DAMASCUS (Reuters) - Syria hopes to clinch more financial aid from its allies Russia and Iran soon, but still has enough foreign reserves to pursue its war on rebels trying to oust President Bashar al-Assad, the central bank governor said.
Speaking at the bank’s headquarters, hit by a car bomb on April 8, Adeeb Mayaleh said: “We are expecting much more support from friendly countries... Yes, financial support from Iran and Russia and it could also be from other friendly countries.
“Discussions are going on. We are in the process of putting the final touches on the subject of financial aid in a clear way,” he told Reuters in an interview, without specifying how much money Iran and Russia would provide.
He said Tehran had already given Syria a $1 billion credit line, more than half of which had been used, and that Russia was now printing Syrian banknotes, formerly supplied by Germany and Austria until the European Union imposed sanctions on Syria.
The central bank chief, whose office features a large Syrian flag and gold-framed portraits of Bashar al-Assad and his father Hafez, said Syria’s foreign reserves were more than sufficient to guarantee essential imports and pay state salaries.
Syria had reserves of $17 billion when the uprising against Assad began just over two years ago. It now had “much more” left than the “incorrect” $4 billion figure which some bankers have quoted, Mayaleh said. He would not give a specific figure.
“If we compare the prices of commodities in Syria to those in neighboring countries, you find they are cheaper in Syria despite the fact that other countries do not have war being waged on them by countries from around the world,” he said.
“This means that reserves are still enough for Syria to stand fast against this conspiracy.”
Mayaleh said the war had caused economic losses of “over 25 billion euros” as well as halting growth, which he said had been running at 6-7 percent a year before the fighting began.
Mayaleh criticized the EU for deciding last week to modify sanctions on Syria to allow oil purchases from rebel forces in control of some eastern oil-producing areas.
“I don’t understand how the European Union can give these terrorist armed groups the right to export oil from Syria to Europe,” he said. “Under what law?...This is money laundering, this is stolen money and these are stolen goods.”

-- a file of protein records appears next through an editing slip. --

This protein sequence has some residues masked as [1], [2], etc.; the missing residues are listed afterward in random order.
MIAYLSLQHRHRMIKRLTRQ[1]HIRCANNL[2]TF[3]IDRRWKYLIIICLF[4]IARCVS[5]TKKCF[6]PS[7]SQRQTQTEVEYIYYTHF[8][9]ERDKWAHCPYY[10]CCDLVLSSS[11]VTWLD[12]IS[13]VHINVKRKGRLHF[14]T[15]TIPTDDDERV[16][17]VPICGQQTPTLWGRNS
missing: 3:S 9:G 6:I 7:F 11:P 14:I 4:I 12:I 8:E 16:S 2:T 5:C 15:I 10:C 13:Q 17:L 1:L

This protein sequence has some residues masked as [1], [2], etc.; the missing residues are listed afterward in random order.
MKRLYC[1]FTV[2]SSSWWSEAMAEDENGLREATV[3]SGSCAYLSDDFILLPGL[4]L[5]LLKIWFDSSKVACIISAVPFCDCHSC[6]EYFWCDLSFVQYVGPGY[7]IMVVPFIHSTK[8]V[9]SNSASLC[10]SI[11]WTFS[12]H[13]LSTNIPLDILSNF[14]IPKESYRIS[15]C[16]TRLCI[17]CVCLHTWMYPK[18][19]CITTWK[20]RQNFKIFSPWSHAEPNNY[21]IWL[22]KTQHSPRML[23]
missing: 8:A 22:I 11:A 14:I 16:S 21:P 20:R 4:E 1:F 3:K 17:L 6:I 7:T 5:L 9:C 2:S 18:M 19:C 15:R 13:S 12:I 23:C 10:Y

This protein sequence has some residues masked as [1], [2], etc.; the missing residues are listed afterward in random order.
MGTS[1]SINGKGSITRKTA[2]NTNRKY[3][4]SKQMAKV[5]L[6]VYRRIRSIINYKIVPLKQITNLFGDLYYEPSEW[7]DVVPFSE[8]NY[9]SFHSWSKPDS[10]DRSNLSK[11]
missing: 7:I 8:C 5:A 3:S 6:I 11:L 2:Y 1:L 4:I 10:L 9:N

“They (Europeans) are nurturing these militant extremists,” he said. “When they finish their role in Syria ... they will go to Europe...The Europeans are trying to bring up a monster who will turn against Europe and its citizens.”
The Syrian conflict has devastated the economy. Electricity is sporadic and Damascus residents have to queue for long hours for bread or petrol, which often run out. Prices of many basic foods and goods rose between 50 and 80 percent last year.
Mayaleh spoke of how the authorities were coping with the economic challenges posed by a war now entering its third year.
“(The opposition) spread rumors that salaries would not be paid for employees and that the state has gone bankrupt,” he said. “Two years have passed in this crisis ... and the salaries have always been paid...a month in advance.”
Syria had tackled rumors of forged banknotes in circulation by telling citizens they could exchange any suspect currency at face value in banks for Russian-printed official notes, he said.
Nevertheless, the Syrian pound has slumped to 115 to the dollar in exchange houses from 46 before the uprising.
Mayaleh acknowledged that the pound was weak and that inflation was running at 50 percent a year, but said many other countries in the region, including Lebanon, Iraq and Kuwait, had suffered worse devaluations in times of conflict.
He did not answer a question on whether the government had a specific target for the Syrian pound’s value.
Like other government officials here, Mayaleh questioned why the West was “fostering and protecting” Syrian rebels.
“Aren’t the Europeans afraid of these groups turning on their countries and turning them into a hell, as happened in America?” he said of al Qaeda’s September 11, 2001 attacks.
Downstairs in the central bank building, scaffolding covered walls of an internal courtyard where windows had been blown out by the car bomb. Blinds on the front windows hung twisted. Outside, the blast had shriveled a palm tree to a black husk.
A crane lifted concrete blocks spray-painted with the Syrian flag into position to protect the building from future bombings.
Editing by Alistair Lyon